While the data has primarily served agricultural research, it has also been used to map the potential global spread of Zika (a mosquito-borne disease), to plan investment strategies for international development, and to predict the ongoing decline of outdoor skating days in Canada due to warmer winters.

“The use and applicability of this data have been really extensive and topically quite broad,” said Ramirez-Villegas. “Of course, a large portion of the studies has been done on crops that are key to global food security and incomes such as rice, coffee, cocoa, maize, and others.”

Pinpointing climate impacts

Climate-change projections are typically available at coarse scales, ranging 70-400km. But models for the impact of climate change for many agricultural plant varieties require data at finer scales. The researchers used techniques to increase the spatial resolution (a process known as downscaling) and to correct errors (a process known as bias correction) to create high-resolution future climate data for 436 scenarios.

“This is a critical resource for modeling more realistically the future of crops and ecosystems,” said Carlos Navarro, the lead author of the study who is affiliated with CIAT and CCAFS.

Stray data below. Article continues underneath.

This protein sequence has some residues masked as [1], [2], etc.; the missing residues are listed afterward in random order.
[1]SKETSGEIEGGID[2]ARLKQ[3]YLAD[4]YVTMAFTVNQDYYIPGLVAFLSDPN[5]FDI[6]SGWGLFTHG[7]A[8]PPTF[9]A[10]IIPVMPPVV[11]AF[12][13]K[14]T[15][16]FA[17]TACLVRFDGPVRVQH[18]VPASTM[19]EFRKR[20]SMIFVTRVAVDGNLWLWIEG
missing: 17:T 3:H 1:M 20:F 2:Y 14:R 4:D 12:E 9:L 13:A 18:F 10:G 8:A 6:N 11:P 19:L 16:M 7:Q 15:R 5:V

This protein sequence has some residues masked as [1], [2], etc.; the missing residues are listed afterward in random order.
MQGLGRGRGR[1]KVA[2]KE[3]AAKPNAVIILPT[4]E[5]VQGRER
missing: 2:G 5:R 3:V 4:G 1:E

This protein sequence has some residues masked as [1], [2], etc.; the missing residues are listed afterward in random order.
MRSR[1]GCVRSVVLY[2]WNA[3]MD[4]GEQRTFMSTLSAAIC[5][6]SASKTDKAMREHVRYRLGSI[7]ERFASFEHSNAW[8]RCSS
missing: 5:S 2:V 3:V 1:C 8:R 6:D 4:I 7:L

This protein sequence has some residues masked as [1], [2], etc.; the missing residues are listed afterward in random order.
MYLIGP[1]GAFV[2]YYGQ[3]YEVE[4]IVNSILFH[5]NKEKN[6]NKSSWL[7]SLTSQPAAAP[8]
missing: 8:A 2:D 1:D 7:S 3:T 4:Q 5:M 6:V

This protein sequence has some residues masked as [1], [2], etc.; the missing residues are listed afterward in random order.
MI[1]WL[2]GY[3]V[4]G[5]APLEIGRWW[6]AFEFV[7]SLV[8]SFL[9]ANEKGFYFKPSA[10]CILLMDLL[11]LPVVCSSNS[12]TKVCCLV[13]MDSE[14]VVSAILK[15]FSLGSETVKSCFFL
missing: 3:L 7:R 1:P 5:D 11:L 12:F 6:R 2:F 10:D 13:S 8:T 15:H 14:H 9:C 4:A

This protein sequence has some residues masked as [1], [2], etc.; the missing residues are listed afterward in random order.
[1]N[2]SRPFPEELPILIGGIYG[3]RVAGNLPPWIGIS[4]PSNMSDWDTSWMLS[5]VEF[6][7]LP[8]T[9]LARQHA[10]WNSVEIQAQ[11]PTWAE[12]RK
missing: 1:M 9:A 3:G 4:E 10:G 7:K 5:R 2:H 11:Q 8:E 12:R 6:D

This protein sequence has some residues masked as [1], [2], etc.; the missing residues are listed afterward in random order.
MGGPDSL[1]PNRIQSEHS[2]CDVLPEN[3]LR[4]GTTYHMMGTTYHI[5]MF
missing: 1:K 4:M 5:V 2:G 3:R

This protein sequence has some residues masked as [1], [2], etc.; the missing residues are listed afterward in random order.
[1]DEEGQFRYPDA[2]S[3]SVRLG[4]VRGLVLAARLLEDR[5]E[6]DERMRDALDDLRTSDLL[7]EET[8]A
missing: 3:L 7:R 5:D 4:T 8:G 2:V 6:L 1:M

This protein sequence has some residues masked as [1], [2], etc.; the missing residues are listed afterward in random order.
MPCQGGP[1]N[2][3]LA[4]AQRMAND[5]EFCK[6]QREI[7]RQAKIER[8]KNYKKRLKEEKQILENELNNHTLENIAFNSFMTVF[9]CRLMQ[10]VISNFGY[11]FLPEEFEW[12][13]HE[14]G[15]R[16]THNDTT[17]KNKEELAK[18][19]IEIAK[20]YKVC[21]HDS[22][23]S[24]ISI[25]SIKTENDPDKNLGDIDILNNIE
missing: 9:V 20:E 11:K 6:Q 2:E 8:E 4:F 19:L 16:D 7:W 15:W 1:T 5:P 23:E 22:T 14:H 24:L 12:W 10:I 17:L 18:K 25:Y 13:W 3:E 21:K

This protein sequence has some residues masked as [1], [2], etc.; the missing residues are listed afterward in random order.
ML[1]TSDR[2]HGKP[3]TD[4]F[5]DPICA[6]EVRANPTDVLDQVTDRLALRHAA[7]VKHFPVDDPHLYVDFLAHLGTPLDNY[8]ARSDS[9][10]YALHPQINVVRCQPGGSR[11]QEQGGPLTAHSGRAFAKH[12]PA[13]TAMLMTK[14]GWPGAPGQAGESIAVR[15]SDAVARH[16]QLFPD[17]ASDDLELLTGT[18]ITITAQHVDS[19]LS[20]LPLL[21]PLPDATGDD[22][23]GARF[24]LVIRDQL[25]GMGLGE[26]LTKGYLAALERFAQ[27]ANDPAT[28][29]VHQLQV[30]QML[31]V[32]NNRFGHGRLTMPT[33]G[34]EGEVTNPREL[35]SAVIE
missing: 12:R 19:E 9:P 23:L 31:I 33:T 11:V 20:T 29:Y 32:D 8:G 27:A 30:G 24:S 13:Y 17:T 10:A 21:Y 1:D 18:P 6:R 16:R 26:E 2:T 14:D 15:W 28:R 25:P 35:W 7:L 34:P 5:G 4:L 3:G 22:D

For a given emissions pathway and future period, each scenario includes monthly information for average and extreme temperatures, rainfall, and 19 other related variables. The data are publicly available in the World Data Center for Climate and the CCAFS-Climate data portal.

“Through these scenarios, we can understand, for instance, how agricultural productivity might evolve if the world continues on the current greenhouse emissions trajectory,” said Navarro. “They also provide the data to model what types of adaptations would best counter any negative climate change effects.”

Global and regional models analyze climate conditions at a rougher scales and simplify natural processes, producing results that may deviate from realistic scenarios.

The dataset is CGIAR’s biggest Findable Accessible Interoperable Reusable (FAIR) database. It also underscores CGIAR’s role in big data for development, through its Platform for Big Data in Agriculture. The dataset is currently included in its Global Agriculture Research Data Innovation and Acceleration Network (GARDIAN).